ECOWAS AND THE CONTROL OF ARMS TRAFFICKING:¬ IMPLICATION FOR REGIONAL SECURITY

Fortune Iringe-Miebaka

Abstract


The illicit arms conflicts rocking West African Sub-Region indicates large number of illicit arms have engulfed the Region despite there incessant unlawful use by the state and non-state actors. broad display of illicit arms to illegal actors in West African Regions create a huge threat higher than that of Covid-19 pandemic in terms of its human and social Economic effects, due to these illicit arms trafficking, the fabric of the Sub Region is drastically detourorating, swiftly drifting towards self-destruction This paper examined ECOWAS Convention and its role in the control of illicit arms in West African Region. Rational choice theory by Adams Smith formed the theoretical backing of the study. The study adopted descriptive method. Secondary sources of data were employed in this work, with the central method being library research, articles, textbooks and internet publications. Finding from the study show that there are more than one hundred million illicit arms in West African Region, which continually aggravate numerous of armed conflicts in the Sub Region, despite of the distinct efforts of ECOWAS to combat illicit arms trafficking in West Africa Sub Region. The paper further shown that ECOWAS Convention which intend to control the desterilizing and excessive build-up of illicit arms in the sub region is nothing but a fantasy  as an  upshot  of  feeble National control  and absence of international cooperation  on illicit arms  control that led to the trafficking of these arms  on illicit market. It was revealed that the utmost obstacle in resolving deliberations on gun policy in West African is inadequate data and political will among the state, thus, the paper concludes that, combating illicit arms and   transfer of arms to nefarious criminals, terrorist and combatant will entail a new approach with more defined objectives by ECOWAS member states.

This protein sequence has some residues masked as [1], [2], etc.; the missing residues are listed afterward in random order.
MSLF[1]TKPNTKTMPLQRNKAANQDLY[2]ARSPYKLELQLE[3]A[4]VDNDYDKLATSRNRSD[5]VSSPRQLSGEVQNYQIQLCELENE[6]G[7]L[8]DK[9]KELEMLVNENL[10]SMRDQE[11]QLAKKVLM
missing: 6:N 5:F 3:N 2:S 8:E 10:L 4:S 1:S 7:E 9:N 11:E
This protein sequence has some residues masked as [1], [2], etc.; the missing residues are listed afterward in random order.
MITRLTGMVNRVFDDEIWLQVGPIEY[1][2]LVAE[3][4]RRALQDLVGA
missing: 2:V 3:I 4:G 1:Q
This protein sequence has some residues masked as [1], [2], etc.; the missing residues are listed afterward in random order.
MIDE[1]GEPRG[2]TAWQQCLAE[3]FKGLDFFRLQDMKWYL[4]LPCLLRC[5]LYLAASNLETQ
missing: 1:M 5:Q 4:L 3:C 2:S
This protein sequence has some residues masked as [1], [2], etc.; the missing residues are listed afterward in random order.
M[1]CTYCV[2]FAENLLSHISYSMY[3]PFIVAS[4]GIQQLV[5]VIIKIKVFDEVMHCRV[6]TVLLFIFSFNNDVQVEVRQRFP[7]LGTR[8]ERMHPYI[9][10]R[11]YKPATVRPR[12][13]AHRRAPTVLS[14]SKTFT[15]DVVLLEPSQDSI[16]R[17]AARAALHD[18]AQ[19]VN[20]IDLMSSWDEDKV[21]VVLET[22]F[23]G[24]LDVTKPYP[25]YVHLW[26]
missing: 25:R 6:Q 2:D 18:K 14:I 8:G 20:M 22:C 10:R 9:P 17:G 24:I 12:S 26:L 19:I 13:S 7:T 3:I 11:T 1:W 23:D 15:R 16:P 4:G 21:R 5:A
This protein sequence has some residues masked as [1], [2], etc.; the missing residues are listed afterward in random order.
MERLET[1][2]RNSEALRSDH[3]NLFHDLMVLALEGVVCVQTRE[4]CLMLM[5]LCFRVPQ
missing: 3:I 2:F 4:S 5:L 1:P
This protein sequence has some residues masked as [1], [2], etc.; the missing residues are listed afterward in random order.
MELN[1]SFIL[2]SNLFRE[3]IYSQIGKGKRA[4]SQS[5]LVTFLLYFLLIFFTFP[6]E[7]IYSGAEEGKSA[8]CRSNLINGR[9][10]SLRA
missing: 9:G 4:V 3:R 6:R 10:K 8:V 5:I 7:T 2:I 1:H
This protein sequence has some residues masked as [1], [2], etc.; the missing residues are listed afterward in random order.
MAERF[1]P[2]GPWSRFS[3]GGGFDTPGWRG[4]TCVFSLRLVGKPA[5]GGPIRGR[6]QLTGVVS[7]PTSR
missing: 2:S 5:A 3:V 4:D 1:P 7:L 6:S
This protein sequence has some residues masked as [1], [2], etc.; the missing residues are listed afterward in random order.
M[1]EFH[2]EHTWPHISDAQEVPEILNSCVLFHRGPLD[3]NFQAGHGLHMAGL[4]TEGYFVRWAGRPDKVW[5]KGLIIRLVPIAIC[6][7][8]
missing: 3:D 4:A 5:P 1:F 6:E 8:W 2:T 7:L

Keywords


ECOWAS, Trafficking, Small Arms, Light Weapons and Regional Security

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